Events some time during this month:

June (late) 1842
While at Shrewsbury Darwin wrote up a thirty-five page sketch of his ideas about transmutation. This was the very first rough draft of his theory. In it he had natural selection figured out, and had a basic description of descent, both of which he said obeyed strict laws of nature. It is interesting to note that at this time Darwin thought these "laws of nature" were set forth by god during creation, after which time god stepped back and no longer intervened with the universe.

June (late) 1847
Hooker attended the British Association for the Advancement of Science meeting at Oxford. Darwin wanted to get as much feedback as possible from Hooker before he left for the tropics, so he went to Oxford with his essay in hand to asked Hooker more questions. He again pointed out key areas of the essay where his theory seemed to need work and gave general editorial advice.

June (late) 1850
At around this time Annie started to complain of feeling sick. Darwin worried that she may have inherited his illness. The family took Annie on a trip to Ramsgate for sea bathing treatmnents, and afterwards she took the water cure in the backyard. This seems to have done much good for Annie. Work on barnacles continued month after month.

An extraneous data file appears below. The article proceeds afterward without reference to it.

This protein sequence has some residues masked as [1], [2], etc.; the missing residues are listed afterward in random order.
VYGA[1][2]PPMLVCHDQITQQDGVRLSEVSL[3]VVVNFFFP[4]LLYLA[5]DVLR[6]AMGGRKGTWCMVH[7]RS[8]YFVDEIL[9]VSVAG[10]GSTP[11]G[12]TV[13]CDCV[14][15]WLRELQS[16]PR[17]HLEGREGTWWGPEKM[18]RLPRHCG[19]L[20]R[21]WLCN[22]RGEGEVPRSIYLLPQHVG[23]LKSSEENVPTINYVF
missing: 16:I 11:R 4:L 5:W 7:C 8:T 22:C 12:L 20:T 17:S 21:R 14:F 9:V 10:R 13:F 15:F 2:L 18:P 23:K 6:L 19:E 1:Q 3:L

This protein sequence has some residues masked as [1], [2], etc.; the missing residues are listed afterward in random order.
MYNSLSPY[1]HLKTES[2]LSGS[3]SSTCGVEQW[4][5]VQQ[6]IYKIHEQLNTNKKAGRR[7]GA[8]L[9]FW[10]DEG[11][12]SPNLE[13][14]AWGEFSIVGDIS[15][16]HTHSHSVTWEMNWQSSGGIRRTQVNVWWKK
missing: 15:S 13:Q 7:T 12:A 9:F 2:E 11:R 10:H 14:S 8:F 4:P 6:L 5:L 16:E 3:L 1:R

June 1837
By this time Darwin was slowly becoming obsessed with transmutation. One of his earliest theories of species change was that each species has a fixed life span and somehow they became extinct when their "life force" was used up. In his "Red Notebook" which he started onboard the Beagle, he noted that the giant llamas of South America seemed to die out even though they had not experienced a climatic change. For Darwin this pointed to their "life force" running out. Still, he had to explain how new species of llama took the place of the extinct ones. This line of inquiry was put on hold because he had to finish editing his "Journal of Researches" and he was also working on his "Zoology" series. It was during this time that Darwin began to experience stomach troubles for days on end.

June 1839
Darwin finished working on his transmutation notebooks (N was the last one) and continued with his book - "The Structure and Distribution of Coral Reefs". Concern that his ideas would be used for atheistic revolutionary ends, he decided not to publish anything from the notebooks and shelved them.

June 1879
Darwin finished, "The Movement and Habits of Climbing Plants" and sent it to John Murray for publication.